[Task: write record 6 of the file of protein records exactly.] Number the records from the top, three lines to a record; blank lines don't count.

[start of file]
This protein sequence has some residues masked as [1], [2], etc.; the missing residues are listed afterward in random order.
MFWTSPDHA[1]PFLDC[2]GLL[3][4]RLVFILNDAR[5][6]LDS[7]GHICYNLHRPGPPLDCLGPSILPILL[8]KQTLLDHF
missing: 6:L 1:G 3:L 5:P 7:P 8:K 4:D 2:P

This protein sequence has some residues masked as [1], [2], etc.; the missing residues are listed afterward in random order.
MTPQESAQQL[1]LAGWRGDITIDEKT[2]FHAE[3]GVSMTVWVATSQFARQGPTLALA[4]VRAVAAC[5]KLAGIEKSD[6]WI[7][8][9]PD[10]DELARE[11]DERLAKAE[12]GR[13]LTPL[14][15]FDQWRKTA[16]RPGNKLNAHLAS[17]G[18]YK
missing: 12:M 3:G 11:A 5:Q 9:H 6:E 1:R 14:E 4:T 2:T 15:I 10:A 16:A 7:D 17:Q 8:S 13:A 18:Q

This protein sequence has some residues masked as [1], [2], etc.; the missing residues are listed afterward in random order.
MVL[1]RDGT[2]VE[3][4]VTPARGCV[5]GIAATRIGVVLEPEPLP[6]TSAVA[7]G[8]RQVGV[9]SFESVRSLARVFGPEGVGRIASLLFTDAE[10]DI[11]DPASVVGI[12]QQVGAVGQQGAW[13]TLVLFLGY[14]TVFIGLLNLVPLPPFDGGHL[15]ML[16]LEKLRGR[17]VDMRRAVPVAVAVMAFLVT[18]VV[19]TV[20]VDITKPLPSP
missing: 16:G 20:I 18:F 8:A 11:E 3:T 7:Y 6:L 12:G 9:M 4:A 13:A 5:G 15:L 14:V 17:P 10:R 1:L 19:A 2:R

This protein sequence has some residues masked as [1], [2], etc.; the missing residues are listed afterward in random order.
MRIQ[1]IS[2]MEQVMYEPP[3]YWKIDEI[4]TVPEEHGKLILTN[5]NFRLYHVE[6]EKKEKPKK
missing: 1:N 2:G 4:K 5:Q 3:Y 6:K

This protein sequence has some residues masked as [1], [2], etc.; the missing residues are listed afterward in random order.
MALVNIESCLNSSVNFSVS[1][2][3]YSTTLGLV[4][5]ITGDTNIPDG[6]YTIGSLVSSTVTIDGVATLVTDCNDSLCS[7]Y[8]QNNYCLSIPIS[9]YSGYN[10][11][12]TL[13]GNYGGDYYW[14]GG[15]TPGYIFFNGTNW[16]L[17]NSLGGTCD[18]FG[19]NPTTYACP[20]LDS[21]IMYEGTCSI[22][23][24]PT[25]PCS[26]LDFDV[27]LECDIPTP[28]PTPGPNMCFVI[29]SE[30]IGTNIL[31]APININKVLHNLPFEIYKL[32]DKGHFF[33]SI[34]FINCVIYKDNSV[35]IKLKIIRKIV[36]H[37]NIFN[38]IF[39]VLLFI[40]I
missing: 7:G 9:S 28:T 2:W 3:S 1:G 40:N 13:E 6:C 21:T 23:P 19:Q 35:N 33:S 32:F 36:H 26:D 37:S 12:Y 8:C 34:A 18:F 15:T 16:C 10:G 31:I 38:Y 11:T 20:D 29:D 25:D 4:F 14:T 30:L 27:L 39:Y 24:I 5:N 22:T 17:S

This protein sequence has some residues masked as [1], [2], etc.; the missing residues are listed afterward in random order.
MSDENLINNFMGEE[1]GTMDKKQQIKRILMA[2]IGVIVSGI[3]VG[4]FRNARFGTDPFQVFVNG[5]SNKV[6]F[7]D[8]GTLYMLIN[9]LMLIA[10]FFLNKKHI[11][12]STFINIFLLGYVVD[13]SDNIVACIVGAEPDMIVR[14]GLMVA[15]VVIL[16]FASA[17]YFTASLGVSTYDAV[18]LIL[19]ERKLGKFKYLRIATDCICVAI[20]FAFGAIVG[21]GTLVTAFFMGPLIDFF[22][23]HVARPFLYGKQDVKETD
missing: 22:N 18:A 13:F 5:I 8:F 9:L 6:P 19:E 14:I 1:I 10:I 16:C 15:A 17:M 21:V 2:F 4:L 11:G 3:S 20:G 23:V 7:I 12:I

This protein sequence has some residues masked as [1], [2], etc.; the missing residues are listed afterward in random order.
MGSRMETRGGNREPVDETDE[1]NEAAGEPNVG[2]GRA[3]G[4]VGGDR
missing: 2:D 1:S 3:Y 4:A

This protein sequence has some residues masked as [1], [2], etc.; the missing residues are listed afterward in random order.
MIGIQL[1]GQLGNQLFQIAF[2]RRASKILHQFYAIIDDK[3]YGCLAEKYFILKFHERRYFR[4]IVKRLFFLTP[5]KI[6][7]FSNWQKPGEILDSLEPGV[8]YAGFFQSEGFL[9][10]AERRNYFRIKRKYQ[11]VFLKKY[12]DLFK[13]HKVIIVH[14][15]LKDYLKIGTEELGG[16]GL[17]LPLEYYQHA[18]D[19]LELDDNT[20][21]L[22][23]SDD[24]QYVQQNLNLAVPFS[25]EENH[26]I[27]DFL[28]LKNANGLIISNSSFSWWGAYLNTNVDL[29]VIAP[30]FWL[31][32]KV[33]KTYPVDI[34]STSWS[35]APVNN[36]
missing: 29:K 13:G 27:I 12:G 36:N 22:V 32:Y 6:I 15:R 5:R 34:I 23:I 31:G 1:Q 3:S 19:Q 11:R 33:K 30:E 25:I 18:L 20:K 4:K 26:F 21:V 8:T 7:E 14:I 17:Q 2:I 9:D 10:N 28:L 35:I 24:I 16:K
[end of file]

This protein sequence has some residues masked as [1], [2], etc.; the missing residues are listed afterward in random order.
MSDENLINNFMGEE[1]GTMDKKQQIKRILMA[2]IGVIVSGI[3]VG[4]FRNARFGTDPFQVFVNG[5]SNKV[6]F[7]D[8]GTLYMLIN[9]LMLIA[10]FFLNKKHI[11][12]STFINIFLLGYVVD[13]SDNIVACIVGAEPDMIVR[14]GLMVA[15]VVIL[16]FASA[17]YFTASLGVSTYDAV[18]LIL[19]ERKLGKFKYLRIATDCICVAI[20]FAFGAIVG[21]GTLVTAFFMGPLIDFF[22][23]HVARPFLYGKQDVKETD
missing: 22:N 18:A 13:F 5:I 8:F 9:L 6:P 19:E 14:I 1:I 10:I 16:C 15:A 17:M 21:V 2:F 4:L 11:G 3:S 20:G 23:V 7:I 12:I